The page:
Jo Cox's alleged killer supported the author of 'The Turner Diaries' -- here's why that is so worrying

Jo Cox shootingSky NewsThomas Mair being arrested at the scene of Jo Cox’s murder.

Thomas Mair, the alleged killer of Labour MP Jo Cox, spent $620 (£435) on propaganda from the National Alliance, a US neo-Nazi group founded by William Pierce, author of
The Turner Diaries, according to the Southern Poverty Law Center.

The Turner Diaries — a white supremacist fantasy novel about racial war in America — was widely traded on the far-right underground in the 1980s and 1990s. The book tells the story of a group of Aryan supremacists who violently overthrow an anti-racist Federal government in a fight against the Jewish-controlled “System.” The Turner Diaries went out of fashion on the right in the 2000s, especially after the Sept. 11 2001 attacks, as Americans came to regard terrorism with increasing disgust.

The Turner Diaries have inspired many terrorist acts, including the Oklahoma City bombing in 1995 which killed 168 people. David Copeland, a British Neo-Nazi who killed three people in a 1999 bombing attack against black, Asian and gay communities, quoted from The Turner Diaries while being interviewed by police. In 1983, NA activist Robert Mathews formed a gang inspired by The Turner Diaries that robbed $4 million from armoured cars. Members of his NA-offshoot gang, called “The Order,” murdered the talk show host Alan Berg in Denver in 1984.

In addition to writing
The Turner Diaries and founding the NA, Pierce also owned Resistance Records, the hate-rock record label that published music by skinhead bands.

Pierce, a physics professor, founded the National Alliance (NA) in 1974 in West Virginia. He wrote The Turner Diaries in 1978. It has been described by the Southern Poverty Law Center as “the Bible of the racist right,” — for good reason.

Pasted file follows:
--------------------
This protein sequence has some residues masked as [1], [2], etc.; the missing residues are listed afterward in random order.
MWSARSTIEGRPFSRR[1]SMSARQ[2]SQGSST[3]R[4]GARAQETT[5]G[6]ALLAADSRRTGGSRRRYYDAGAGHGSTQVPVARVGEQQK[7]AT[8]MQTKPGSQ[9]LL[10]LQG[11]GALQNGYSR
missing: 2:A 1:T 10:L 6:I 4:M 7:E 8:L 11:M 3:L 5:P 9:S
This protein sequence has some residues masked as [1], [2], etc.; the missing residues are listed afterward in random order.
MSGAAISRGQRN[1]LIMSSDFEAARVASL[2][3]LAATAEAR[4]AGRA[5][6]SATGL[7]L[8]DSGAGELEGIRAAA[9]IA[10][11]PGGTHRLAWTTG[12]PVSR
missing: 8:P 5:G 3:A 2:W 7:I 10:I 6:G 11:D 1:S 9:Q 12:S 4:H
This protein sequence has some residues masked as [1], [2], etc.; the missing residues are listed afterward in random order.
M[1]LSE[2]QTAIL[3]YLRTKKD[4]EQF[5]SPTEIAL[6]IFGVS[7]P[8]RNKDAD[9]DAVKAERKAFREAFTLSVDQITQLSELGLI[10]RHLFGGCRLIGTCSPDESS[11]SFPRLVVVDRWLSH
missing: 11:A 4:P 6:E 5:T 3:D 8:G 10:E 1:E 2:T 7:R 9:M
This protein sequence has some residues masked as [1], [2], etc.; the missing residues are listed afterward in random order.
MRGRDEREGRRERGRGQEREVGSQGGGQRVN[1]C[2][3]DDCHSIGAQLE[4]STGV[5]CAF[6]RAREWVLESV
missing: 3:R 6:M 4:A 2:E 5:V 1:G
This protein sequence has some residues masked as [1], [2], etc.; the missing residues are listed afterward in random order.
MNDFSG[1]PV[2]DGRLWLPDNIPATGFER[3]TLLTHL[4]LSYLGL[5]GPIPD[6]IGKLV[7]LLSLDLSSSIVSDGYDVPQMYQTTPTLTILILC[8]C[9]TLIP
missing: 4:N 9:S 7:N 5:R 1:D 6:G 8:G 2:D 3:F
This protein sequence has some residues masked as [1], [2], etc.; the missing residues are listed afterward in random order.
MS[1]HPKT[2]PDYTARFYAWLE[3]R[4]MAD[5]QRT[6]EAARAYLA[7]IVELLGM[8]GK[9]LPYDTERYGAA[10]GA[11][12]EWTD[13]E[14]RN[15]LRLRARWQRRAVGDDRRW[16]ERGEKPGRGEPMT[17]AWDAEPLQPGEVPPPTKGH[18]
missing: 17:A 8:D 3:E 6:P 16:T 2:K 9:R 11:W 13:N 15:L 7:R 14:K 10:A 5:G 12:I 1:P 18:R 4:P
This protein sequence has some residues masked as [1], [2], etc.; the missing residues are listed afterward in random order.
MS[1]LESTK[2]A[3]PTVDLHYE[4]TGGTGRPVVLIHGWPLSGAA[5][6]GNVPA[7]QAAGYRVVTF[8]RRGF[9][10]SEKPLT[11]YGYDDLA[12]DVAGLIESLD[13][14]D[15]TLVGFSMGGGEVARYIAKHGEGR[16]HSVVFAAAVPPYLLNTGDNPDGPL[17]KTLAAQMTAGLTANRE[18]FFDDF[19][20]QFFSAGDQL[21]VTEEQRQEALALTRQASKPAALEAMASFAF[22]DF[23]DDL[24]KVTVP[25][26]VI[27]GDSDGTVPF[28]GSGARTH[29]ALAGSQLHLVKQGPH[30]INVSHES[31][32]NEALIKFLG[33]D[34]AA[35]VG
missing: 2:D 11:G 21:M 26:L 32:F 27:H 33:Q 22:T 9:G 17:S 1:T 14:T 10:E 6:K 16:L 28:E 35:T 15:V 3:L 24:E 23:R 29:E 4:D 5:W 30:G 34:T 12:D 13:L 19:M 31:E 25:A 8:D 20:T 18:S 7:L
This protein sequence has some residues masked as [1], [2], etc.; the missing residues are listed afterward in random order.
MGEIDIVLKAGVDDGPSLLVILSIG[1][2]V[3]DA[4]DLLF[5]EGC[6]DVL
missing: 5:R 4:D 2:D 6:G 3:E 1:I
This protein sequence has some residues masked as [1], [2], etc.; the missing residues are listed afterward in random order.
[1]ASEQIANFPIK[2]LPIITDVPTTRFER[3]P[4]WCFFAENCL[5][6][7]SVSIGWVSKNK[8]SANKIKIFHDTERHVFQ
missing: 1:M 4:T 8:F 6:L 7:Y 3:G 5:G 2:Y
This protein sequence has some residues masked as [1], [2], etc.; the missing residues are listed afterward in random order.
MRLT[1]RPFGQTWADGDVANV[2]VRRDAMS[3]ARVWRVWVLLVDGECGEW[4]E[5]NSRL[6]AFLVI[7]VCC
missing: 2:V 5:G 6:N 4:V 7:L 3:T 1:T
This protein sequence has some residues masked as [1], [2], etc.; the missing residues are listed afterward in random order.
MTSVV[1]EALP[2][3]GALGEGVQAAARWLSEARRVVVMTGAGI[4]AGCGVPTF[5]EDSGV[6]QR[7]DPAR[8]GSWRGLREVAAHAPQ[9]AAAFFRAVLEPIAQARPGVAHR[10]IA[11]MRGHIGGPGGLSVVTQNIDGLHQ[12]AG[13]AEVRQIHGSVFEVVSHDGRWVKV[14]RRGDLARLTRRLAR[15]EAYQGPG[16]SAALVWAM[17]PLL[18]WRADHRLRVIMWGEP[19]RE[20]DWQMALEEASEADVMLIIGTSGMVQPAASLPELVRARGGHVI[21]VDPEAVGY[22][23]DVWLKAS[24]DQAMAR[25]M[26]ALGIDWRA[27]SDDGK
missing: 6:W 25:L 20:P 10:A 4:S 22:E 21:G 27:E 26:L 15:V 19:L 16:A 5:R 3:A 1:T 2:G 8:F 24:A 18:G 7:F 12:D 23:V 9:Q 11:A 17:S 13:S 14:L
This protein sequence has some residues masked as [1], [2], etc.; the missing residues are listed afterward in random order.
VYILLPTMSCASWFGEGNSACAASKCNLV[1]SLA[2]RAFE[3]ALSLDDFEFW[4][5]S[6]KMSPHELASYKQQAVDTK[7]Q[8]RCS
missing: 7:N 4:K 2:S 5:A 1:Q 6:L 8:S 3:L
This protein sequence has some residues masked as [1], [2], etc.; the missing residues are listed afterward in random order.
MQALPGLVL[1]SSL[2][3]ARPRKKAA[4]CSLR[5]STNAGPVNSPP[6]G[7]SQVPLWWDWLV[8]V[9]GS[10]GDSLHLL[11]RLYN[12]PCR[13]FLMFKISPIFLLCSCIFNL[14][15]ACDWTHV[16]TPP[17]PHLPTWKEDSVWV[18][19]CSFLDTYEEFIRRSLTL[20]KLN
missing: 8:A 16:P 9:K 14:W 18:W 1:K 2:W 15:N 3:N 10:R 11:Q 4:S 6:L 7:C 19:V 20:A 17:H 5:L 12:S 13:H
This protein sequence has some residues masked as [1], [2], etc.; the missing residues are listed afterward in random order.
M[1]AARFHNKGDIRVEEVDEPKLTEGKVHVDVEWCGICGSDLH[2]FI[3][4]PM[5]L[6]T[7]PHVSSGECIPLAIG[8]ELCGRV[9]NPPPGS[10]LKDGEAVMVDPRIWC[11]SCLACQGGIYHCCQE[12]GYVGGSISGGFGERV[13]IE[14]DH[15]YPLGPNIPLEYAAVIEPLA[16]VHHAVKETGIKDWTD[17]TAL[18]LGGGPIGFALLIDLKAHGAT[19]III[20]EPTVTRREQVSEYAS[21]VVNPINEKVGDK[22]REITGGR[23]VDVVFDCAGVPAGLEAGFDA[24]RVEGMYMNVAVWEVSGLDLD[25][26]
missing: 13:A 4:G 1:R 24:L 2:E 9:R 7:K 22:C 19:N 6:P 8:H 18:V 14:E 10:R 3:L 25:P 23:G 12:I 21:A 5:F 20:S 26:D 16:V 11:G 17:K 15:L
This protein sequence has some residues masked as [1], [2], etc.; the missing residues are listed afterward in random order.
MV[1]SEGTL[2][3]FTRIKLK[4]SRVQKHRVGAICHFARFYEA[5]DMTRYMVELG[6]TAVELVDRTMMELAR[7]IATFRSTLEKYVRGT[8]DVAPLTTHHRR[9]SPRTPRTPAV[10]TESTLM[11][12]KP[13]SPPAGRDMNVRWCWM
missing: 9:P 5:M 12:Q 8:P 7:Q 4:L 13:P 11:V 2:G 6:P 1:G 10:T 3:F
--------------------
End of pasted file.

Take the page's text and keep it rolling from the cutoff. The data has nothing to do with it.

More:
The protagonists in the book are members of The Organisation, a dissident cell who ethnically cleanse areas of the US, executing Jews and non-whites. Blacks are described as capturing and barbecuing white children. In one chapter, The Organisation rounds up anyone it can find who is a “race traitor” and hangs them all in the streets. Eventually, the group launches nuclear weapons against New York City and Israel, and the Aryan revolution that began in the US spreads to the rest of the world.

It concludes by the asserting that “the dream of a white world finally became a certainty…and that the Order would spread its wise and benevolent rule over the earth for all time to come.”

William PierceSPLC CenterTurner Diaries author William Pierce, who wrote under the pseudonym Andrew MacDonald.

The novel was decried by the Anti-Defamation League as “probably the most widely-read book among far-right extremists. Many have cited it as the inspiration behind their terrorist organising and activity.”

Among other influences, it is infamous in the US for directly inspiring Oklahoma City bomber Timothy McVeigh to carry out his 1995 attack that killed 168 people. Authorities found McVeigh carrying pages from the book, which features a similar attack on the FBI’s headquarters.

William Pierce followed up The Turner Diaries with a prequel called Hunter, about a sniper who targets interracial couples in the Washington, D.C. It was dedicated to serial killer Joseph Paul Franklin, who murdered at least 20 people between 1977 and 1980, deliberately targeting Jews and African-Americans and Jews in an attempt to start a race war.

Though Pierce died in 2002, the NA still exists. Its website currently asserts that “We believe that no multi-racial society can be a truly healthy society,” and that “a healthy race in a healthy society” is its goal.

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